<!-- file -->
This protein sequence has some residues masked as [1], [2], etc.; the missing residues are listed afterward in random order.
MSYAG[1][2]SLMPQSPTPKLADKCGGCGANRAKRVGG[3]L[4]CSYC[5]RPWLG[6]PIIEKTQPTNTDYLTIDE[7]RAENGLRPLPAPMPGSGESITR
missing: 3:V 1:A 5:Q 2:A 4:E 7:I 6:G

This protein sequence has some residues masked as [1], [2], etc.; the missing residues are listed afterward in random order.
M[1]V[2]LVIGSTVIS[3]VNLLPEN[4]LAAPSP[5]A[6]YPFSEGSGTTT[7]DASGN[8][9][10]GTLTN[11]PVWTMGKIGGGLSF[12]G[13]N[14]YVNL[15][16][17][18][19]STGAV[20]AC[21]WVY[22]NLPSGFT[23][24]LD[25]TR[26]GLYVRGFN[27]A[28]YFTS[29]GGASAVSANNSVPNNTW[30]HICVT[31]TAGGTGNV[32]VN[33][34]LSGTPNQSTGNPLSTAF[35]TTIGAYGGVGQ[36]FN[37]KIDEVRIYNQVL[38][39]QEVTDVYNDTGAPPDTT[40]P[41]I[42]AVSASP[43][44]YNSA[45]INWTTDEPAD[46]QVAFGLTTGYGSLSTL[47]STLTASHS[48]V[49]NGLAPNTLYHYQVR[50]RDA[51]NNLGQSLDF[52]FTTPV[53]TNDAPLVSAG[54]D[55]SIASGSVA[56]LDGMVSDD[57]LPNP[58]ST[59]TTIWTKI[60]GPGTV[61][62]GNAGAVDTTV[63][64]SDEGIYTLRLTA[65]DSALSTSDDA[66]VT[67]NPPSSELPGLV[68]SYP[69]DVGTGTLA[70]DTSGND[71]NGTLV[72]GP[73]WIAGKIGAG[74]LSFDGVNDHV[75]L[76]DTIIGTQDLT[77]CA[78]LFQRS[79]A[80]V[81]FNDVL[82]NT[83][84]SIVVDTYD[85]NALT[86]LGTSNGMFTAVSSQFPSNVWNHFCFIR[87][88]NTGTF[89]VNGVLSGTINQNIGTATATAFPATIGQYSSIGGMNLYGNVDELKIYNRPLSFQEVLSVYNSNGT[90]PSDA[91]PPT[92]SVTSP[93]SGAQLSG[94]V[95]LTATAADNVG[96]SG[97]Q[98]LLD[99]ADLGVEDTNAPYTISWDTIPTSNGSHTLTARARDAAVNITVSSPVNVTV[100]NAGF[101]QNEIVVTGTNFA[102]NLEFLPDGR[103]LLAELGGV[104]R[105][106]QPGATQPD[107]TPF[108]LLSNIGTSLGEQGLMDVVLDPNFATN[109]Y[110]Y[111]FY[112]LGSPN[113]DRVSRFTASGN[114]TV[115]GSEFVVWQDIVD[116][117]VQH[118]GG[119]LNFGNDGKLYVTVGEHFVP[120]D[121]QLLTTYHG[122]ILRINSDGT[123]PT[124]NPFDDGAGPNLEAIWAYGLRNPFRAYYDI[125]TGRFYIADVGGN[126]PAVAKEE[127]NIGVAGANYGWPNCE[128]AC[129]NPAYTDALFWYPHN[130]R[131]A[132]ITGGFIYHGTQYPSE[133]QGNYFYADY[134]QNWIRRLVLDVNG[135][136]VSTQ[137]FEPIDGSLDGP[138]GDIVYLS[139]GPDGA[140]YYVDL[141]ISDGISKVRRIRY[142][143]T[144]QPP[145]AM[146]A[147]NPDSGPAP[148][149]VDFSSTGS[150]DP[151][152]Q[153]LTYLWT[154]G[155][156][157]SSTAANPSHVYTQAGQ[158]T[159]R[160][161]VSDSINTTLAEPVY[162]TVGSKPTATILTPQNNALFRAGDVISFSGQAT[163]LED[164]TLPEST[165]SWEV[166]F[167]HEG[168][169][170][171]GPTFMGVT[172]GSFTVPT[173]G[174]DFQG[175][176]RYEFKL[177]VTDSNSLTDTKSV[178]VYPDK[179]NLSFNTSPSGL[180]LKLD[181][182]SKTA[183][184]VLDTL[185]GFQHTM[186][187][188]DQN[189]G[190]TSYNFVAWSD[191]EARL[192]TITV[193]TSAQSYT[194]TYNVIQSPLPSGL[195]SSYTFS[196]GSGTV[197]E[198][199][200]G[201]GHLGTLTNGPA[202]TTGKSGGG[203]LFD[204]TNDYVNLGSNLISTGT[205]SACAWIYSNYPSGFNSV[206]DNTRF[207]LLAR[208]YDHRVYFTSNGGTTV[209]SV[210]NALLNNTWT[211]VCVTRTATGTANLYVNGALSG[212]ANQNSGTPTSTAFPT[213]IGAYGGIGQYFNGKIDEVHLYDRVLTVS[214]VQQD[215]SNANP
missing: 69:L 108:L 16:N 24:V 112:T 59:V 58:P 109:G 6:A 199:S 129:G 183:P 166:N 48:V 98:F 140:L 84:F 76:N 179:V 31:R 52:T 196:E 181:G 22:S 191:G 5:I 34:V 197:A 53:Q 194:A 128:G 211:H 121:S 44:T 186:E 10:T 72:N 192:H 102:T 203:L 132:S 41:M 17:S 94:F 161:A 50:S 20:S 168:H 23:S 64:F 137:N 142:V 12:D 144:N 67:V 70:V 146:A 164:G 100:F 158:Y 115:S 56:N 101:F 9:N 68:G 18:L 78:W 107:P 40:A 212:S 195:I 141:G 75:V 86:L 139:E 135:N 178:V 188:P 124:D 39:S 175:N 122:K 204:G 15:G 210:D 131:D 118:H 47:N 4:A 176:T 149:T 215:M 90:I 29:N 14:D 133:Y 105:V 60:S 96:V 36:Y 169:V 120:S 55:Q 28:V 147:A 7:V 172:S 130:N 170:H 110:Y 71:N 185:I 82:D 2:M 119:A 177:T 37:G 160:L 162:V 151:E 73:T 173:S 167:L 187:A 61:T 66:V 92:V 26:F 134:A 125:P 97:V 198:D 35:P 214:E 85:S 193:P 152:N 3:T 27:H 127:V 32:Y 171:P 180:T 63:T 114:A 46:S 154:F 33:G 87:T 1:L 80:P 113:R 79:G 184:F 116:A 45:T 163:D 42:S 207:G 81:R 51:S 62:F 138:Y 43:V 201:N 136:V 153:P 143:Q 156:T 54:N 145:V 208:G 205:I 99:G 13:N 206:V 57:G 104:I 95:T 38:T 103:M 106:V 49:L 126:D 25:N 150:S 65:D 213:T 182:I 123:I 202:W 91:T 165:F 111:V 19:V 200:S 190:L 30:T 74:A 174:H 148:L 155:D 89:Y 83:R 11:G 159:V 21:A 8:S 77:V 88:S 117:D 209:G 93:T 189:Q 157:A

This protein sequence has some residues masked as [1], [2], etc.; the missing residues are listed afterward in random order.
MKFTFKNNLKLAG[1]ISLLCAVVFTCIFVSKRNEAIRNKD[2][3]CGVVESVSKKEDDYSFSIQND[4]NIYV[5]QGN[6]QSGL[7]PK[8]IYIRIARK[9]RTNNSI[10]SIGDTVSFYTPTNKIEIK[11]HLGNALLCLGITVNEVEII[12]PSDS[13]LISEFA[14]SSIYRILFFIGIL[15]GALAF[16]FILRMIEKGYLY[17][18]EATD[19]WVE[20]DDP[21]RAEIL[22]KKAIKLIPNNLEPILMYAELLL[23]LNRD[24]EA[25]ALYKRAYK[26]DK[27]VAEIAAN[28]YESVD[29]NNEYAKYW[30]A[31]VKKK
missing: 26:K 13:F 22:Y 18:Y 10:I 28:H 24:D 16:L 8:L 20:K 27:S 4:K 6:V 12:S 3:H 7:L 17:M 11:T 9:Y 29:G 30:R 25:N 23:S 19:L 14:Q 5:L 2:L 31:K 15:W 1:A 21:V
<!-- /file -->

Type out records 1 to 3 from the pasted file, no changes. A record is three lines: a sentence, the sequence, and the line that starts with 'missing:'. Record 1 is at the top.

This protein sequence has some residues masked as [1], [2], etc.; the missing residues are listed afterward in random order.
MSYAG[1][2]SLMPQSPTPKLADKCGGCGANRAKRVGG[3]L[4]CSYC[5]RPWLG[6]PIIEKTQPTNTDYLTIDE[7]RAENGLRPLPAPMPGSGESITR
missing: 3:V 1:A 5:Q 2:A 4:E 7:I 6:G

This protein sequence has some residues masked as [1], [2], etc.; the missing residues are listed afterward in random order.
M[1]V[2]LVIGSTVIS[3]VNLLPEN[4]LAAPSP[5]A[6]YPFSEGSGTTT[7]DASGN[8][9][10]GTLTN[11]PVWTMGKIGGGLSF[12]G[13]N[14]YVNL[15][16][17][18][19]STGAV[20]AC[21]WVY[22]NLPSGFT[23][24]LD[25]TR[26]GLYVRGFN[27]A[28]YFTS[29]GGASAVSANNSVPNNTW[30]HICVT[31]TAGGTGNV[32]VN[33][34]LSGTPNQSTGNPLSTAF[35]TTIGAYGGVGQ[36]FN[37]KIDEVRIYNQVL[38][39]QEVTDVYNDTGAPPDTT[40]P[41]I[42]AVSASP[43][44]YNSA[45]INWTTDEPAD[46]QVAFGLTTGYGSLSTL[47]STLTASHS[48]V[49]NGLAPNTLYHYQVR[50]RDA[51]NNLGQSLDF[52]FTTPV[53]TNDAPLVSAG[54]D[55]SIASGSVA[56]LDGMVSDD[57]LPNP[58]ST[59]TTIWTKI[60]GPGTV[61][62]GNAGAVDTTV[63][64]SDEGIYTLRLTA[65]DSALSTSDDA[66]VT[67]NPPSSELPGLV[68]SYP[69]DVGTGTLA[70]DTSGND[71]NGTLV[72]GP[73]WIAGKIGAG[74]LSFDGVNDHV[75]L[76]DTIIGTQDLT[77]CA[78]LFQRS[79]A[80]V[81]FNDVL[82]NT[83][84]SIVVDTYD[85]NALT[86]LGTSNGMFTAVSSQFPSNVWNHFCFIR[87][88]NTGTF[89]VNGVLSGTINQNIGTATATAFPATIGQYSSIGGMNLYGNVDELKIYNRPLSFQEVLSVYNSNGT[90]PSDA[91]PPT[92]SVTSP[93]SGAQLSG[94]V[95]LTATAADNVG[96]SG[97]Q[98]LLD[99]ADLGVEDTNAPYTISWDTIPTSNGSHTLTARARDAAVNITVSSPVNVTV[100]NAGF[101]QNEIVVTGTNFA[102]NLEFLPDGR[103]LLAELGGV[104]R[105][106]QPGATQPD[107]TPF[108]LLSNIGTSLGEQGLMDVVLDPNFATN[109]Y[110]Y[111]FY[112]LGSPN[113]DRVSRFTASGN[114]TV[115]GSEFVVWQDIVD[116][117]VQH[118]GG[119]LNFGNDGKLYVTVGEHFVP[120]D[121]QLLTTYHG[122]ILRINSDGT[123]PT[124]NPFDDGAGPNLEAIWAYGLRNPFRAYYDI[125]TGRFYIADVGGN[126]PAVAKEE[127]NIGVAGANYGWPNCE[128]AC[129]NPAYTDALFWYPHN[130]R[131]A[132]ITGGFIYHGTQYPSE[133]QGNYFYADY[134]QNWIRRLVLDVNG[135][136]VSTQ[137]FEPIDGSLDGP[138]GDIVYLS[139]GPDGA[140]YYVDL[141]ISDGISKVRRIRY[142][143]T[144]QPP[145]AM[146]A[147]NPDSGPAP[148][149]VDFSSTGS[150]DP[151][152]Q[153]LTYLWT[154]G[155][156][157]SSTAANPSHVYTQAGQ[158]T[159]R[160][161]VSDSINTTLAEPVY[162]TVGSKPTATILTPQNNALFRAGDVISFSGQAT[163]LED[164]TLPEST[165]SWEV[166]F[167]HEG[168][169][170][171]GPTFMGVT[172]GSFTVPT[173]G[174]DFQG[175][176]RYEFKL[177]VTDSNSLTDTKSV[178]VYPDK[179]NLSFNTSPSGL[180]LKLD[181][182]SKTA[183][184]VLDTL[185]GFQHTM[186][187][188]DQN[189]G[190]TSYNFVAWSD[191]EARL[192]TITV[193]TSAQSYT[194]TYNVIQSPLPSGL[195]SSYTFS[196]GSGTV[197]E[198][199][200]G[201]GHLGTLTNGPA[202]TTGKSGGG[203]LFD[204]TNDYVNLGSNLISTGT[205]SACAWIYSNYPSGFNSV[206]DNTRF[207]LLAR[208]YDHRVYFTSNGGTTV[209]SV[210]NALLNNTWT[211]VCVTRTATGTANLYVNGALSG[212]ANQNSGTPTSTAFPT[213]IGAYGGIGQYFNGKIDEVHLYDRVLTVS[214]VQQD[215]SNANP
missing: 69:L 108:L 16:N 24:V 112:T 59:V 58:P 109:G 6:A 199:S 129:G 183:P 166:N 48:V 98:F 140:L 84:F 76:N 179:V 31:R 52:T 196:E 181:G 22:S 191:G 5:I 34:V 197:A 53:Q 194:A 128:G 211:H 121:S 44:T 186:E 10:T 72:N 192:H 102:T 203:L 132:S 41:M 17:S 94:F 161:A 50:S 20:S 168:H 23:S 64:F 137:N 142:V 12:D 144:N 67:V 70:V 146:A 164:G 100:F 158:Y 115:S 56:N 101:F 9:N 68:G 18:L 78:W 107:P 40:A 212:S 195:I 141:G 75:V 86:L 139:E 135:N 178:V 188:P 124:D 39:S 175:N 122:K 204:G 15:G 210:D 131:D 118:H 47:N 4:A 176:T 149:T 215:M 90:I 29:N 14:D 133:Y 105:V 60:S 96:V 36:Y 169:V 120:S 55:Q 28:V 147:A 7:V 172:S 130:N 170:H 110:Y 71:N 185:I 82:D 2:M 119:A 177:T 37:G 160:L 162:V 151:E 73:T 173:S 167:L 187:A 61:T 66:V 92:V 26:F 134:A 125:P 97:V 198:D 35:P 214:E 85:S 193:P 152:N 3:T 27:H 127:V 32:Y 171:P 180:T 63:T 114:A 46:S 154:F 33:G 87:T 1:L 80:P 113:R 79:G 184:F 116:A 45:T 163:D 42:S 207:G 81:R 51:S 62:F 138:Y 43:V 201:N 136:V 153:P 143:Q 156:T 54:N 145:V 208:G 205:I 99:G 13:N 206:V 57:G 104:I 95:T 38:T 103:M 106:V 49:L 126:D 25:N 150:S 65:D 213:T 182:I 123:I 202:W 91:T 165:F 111:V 19:V 200:S 190:L 30:T 74:A 174:H 148:L 155:D 89:Y 83:R 11:G 159:V 21:A 8:S 77:V 88:S 117:D 209:G 93:T 189:Q 157:A

This protein sequence has some residues masked as [1], [2], etc.; the missing residues are listed afterward in random order.
MKFTFKNNLKLAG[1]ISLLCAVVFTCIFVSKRNEAIRNKD[2][3]CGVVESVSKKEDDYSFSIQND[4]NIYV[5]QGN[6]QSGL[7]PK[8]IYIRIARK[9]RTNNSI[10]SIGDTVSFYTPTNKIEIK[11]HLGNALLCLGITVNEVEII[12]PSDS[13]LISEFA[14]SSIYRILFFIGIL[15]GALAF[16]FILRMIEKGYLY[17][18]EATD[19]WVE[20]DDP[21]RAEIL[22]KKAIKLIPNNLEPILMYAELLL[23]LNRD[24]EA[25]ALYKRAYK[26]DK[27]VAEIAAN[28]YESVD[29]NNEYAKYW[30]A[31]VKKK
missing: 26:K 13:F 22:Y 18:Y 10:I 28:H 24:D 16:L 8:L 20:K 27:S 4:K 6:V 12:S 3:H 7:L 17:M 11:T 9:Y 29:G 30:R 25:N 23:S 19:L 14:Q 5:L 2:L 31:K 15:W 1:A 21:V